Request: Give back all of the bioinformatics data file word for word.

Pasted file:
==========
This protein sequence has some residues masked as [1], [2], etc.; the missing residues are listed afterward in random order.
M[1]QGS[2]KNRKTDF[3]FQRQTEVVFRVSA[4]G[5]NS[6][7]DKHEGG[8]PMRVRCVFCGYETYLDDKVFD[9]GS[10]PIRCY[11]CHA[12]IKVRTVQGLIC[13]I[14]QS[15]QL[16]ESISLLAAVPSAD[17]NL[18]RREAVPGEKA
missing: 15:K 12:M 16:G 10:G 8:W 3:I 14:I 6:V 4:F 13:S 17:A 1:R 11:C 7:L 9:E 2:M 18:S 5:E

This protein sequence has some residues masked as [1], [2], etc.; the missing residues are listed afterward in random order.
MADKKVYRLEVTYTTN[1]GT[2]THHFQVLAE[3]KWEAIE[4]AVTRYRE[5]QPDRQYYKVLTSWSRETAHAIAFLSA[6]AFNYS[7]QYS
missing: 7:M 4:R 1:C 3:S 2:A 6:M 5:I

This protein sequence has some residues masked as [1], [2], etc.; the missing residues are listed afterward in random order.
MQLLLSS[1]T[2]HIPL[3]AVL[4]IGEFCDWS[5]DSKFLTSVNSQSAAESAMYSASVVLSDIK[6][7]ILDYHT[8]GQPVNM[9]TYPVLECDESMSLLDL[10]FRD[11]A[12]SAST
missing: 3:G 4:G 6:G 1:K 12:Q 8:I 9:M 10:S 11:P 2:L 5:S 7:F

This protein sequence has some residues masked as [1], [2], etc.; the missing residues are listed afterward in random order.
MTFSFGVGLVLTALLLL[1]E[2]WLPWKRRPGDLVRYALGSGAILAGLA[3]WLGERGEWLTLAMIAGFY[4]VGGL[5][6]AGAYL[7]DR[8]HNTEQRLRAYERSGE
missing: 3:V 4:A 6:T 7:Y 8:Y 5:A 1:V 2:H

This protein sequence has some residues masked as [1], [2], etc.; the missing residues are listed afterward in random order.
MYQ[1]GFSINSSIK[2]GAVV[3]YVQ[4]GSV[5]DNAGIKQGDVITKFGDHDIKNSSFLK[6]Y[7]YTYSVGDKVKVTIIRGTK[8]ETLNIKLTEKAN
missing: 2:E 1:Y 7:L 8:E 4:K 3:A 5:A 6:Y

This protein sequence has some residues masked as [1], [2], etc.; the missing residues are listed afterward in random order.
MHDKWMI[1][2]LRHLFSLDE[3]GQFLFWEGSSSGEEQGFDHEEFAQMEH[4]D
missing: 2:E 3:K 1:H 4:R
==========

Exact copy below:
This protein sequence has some residues masked as [1], [2], etc.; the missing residues are listed afterward in random order.
M[1]QGS[2]KNRKTDF[3]FQRQTEVVFRVSA[4]G[5]NS[6][7]DKHEGG[8]PMRVRCVFCGYETYLDDKVFD[9]GS[10]PIRCY[11]CHA[12]IKVRTVQGLIC[13]I[14]QS[15]QL[16]ESISLLAAVPSAD[17]NL[18]RREAVPGEKA
missing: 15:K 12:M 16:G 10:G 8:W 3:I 14:I 6:V 4:F 13:S 17:A 1:R 11:C 7:L 9:E 2:M 18:S 5:E

This protein sequence has some residues masked as [1], [2], etc.; the missing residues are listed afterward in random order.
MADKKVYRLEVTYTTN[1]GT[2]THHFQVLAE[3]KWEAIE[4]AVTRYRE[5]QPDRQYYKVLTSWSRETAHAIAFLSA[6]AFNYS[7]QYS
missing: 7:M 4:R 1:C 3:S 2:A 6:M 5:I

This protein sequence has some residues masked as [1], [2], etc.; the missing residues are listed afterward in random order.
MQLLLSS[1]T[2]HIPL[3]AVL[4]IGEFCDWS[5]DSKFLTSVNSQSAAESAMYSASVVLSDIK[6][7]ILDYHT[8]GQPVNM[9]TYPVLECDESMSLLDL[10]FRD[11]A[12]SAST
missing: 3:G 4:G 6:G 1:K 12:Q 8:I 9:M 10:S 11:P 2:L 5:S 7:F

This protein sequence has some residues masked as [1], [2], etc.; the missing residues are listed afterward in random order.
MTFSFGVGLVLTALLLL[1]E[2]WLPWKRRPGDLVRYALGSGAILAGLA[3]WLGERGEWLTLAMIAGFY[4]VGGL[5][6]AGAYL[7]DR[8]HNTEQRLRAYERSGE
missing: 3:V 4:A 6:T 7:Y 8:Y 5:A 1:V 2:H

This protein sequence has some residues masked as [1], [2], etc.; the missing residues are listed afterward in random order.
MYQ[1]GFSINSSIK[2]GAVV[3]YVQ[4]GSV[5]DNAGIKQGDVITKFGDHDIKNSSFLK[6]Y[7]YTYSVGDKVKVTIIRGTK[8]ETLNIKLTEKAN
missing: 2:E 1:Y 7:L 8:E 4:K 3:A 5:A 6:Y

This protein sequence has some residues masked as [1], [2], etc.; the missing residues are listed afterward in random order.
MHDKWMI[1][2]LRHLFSLDE[3]GQFLFWEGSSSGEEQGFDHEEFAQMEH[4]D
missing: 2:E 3:K 1:H 4:R